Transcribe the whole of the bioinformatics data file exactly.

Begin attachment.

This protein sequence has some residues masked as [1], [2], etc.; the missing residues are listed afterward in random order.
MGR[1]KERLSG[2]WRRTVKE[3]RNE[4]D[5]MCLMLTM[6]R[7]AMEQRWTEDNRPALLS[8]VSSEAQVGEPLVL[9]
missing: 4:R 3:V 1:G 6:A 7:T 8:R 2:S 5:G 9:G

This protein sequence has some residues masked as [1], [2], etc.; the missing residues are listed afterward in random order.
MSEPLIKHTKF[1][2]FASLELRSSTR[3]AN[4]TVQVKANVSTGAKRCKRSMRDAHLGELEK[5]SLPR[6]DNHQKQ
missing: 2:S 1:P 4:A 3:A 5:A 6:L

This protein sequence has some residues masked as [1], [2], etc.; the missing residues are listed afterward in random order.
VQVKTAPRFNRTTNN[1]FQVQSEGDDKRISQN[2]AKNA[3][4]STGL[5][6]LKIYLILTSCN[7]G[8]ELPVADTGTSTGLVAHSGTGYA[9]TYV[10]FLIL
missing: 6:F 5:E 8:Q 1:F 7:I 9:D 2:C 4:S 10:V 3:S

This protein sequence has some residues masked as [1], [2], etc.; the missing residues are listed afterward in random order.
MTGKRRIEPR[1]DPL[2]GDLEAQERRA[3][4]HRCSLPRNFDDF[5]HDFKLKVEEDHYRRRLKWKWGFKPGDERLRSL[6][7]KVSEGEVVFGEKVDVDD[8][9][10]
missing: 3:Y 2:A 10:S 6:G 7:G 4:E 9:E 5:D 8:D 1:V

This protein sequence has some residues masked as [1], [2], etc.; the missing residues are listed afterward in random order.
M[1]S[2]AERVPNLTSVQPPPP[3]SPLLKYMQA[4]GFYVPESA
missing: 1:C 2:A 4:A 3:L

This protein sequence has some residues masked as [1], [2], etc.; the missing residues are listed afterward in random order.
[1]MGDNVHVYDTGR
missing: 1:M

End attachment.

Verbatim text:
This protein sequence has some residues masked as [1], [2], etc.; the missing residues are listed afterward in random order.
MGR[1]KERLSG[2]WRRTVKE[3]RNE[4]D[5]MCLMLTM[6]R[7]AMEQRWTEDNRPALLS[8]VSSEAQVGEPLVL[9]
missing: 4:R 3:V 1:G 6:A 7:T 8:R 2:S 5:G 9:G

This protein sequence has some residues masked as [1], [2], etc.; the missing residues are listed afterward in random order.
MSEPLIKHTKF[1][2]FASLELRSSTR[3]AN[4]TVQVKANVSTGAKRCKRSMRDAHLGELEK[5]SLPR[6]DNHQKQ
missing: 2:S 1:P 4:A 3:A 5:A 6:L

This protein sequence has some residues masked as [1], [2], etc.; the missing residues are listed afterward in random order.
VQVKTAPRFNRTTNN[1]FQVQSEGDDKRISQN[2]AKNA[3][4]STGL[5][6]LKIYLILTSCN[7]G[8]ELPVADTGTSTGLVAHSGTGYA[9]TYV[10]FLIL
missing: 6:F 5:E 8:Q 1:F 7:I 9:D 2:C 4:S 10:V 3:S

This protein sequence has some residues masked as [1], [2], etc.; the missing residues are listed afterward in random order.
MTGKRRIEPR[1]DPL[2]GDLEAQERRA[3][4]HRCSLPRNFDDF[5]HDFKLKVEEDHYRRRLKWKWGFKPGDERLRSL[6][7]KVSEGEVVFGEKVDVDD[8][9][10]
missing: 3:Y 2:A 10:S 6:G 7:G 4:E 9:E 5:D 8:D 1:V

This protein sequence has some residues masked as [1], [2], etc.; the missing residues are listed afterward in random order.
M[1]S[2]AERVPNLTSVQPPPP[3]SPLLKYMQA[4]GFYVPESA
missing: 1:C 2:A 4:A 3:L

This protein sequence has some residues masked as [1], [2], etc.; the missing residues are listed afterward in random order.
[1]MGDNVHVYDTGR
missing: 1:M